WA COVID breach woman wins sentence appeal

A WA Supreme Court judge has overturned a jail sentence for a woman who breached quarantine laws.
A WA Supreme Court judge has overturned a jail sentence for a woman who breached quarantine laws.

A woman jailed for sneaking into Western Australia in a truck from Victoria, breaching quarantine laws, has walked free after successfully appealing her sentence.

Asher Faye Vander Sanden, 28, was sentenced to six months in prison after pleading guilty in Perth Magistrates Court to failing to comply with a direction under WA's Emergency Management Act.

Her lawyers immediately appealed the sentence, which was the toughest penalty handed down for a coronavirus quarantine breach in WA.

On Tuesday, Supreme Court Justice Jenni Hill found that the sentence was unreasonable and plainly unjust.

She imposed a six-month community-based order and ordered Vander Sanden to complete 50 hours of community service.

Vander Sanden was arrested at her partner's Scarborough home on August 11 after travelling from Victoria by road without being detected.

The court heard Vander Sanden had spent a month in Victoria looking after her unwell sister.

She applied for and was granted an exemption to fly to WA but was required to quarantine in a hotel for 14 days at her own expense.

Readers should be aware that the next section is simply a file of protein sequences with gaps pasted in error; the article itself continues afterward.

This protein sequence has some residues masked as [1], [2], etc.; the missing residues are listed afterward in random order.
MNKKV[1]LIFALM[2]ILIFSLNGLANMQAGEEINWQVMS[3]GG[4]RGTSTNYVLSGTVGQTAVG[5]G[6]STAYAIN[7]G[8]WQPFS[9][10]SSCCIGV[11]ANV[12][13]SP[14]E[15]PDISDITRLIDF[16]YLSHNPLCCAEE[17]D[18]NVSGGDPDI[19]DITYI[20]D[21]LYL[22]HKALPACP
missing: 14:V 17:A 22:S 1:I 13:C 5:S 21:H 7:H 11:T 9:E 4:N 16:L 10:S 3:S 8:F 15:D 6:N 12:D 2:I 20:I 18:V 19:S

Police made inquiries after Vander Sanden, who is a WA resident, did not arrive at Perth Airport as outlined in her application.

Vander Sanden, who tested negative to COVID-19, was remanded in custody and spent three weeks in prison before being granted bail by Justice Hill ahead of her appeal hearing.

The court heard Vander Sanden was unemployed, had a criminal record related to previous methamphetamine use and had low capacity to pay a fine.

But Justice Hill noted Vander Sanden, unlike others who had breached quarantine, had not attended public places or private gatherings.

She said magistrate Andrew Matthews' decision not to suspend Vander Sanden's sentence was not reasonable under the circumstances.

"Whilst there are no express errors in the sentencing remarks of His Honour, it is difficult to understand, with the greatest respect to the learned magistrate, how a sentence of immediate imprisonment could have been reached," Justice Hill said.

Individuals found to have breached WA's strict quarantine laws face a maximum penalty of 12 months' imprisonment or a $50,000 fine.

Australian Associated Press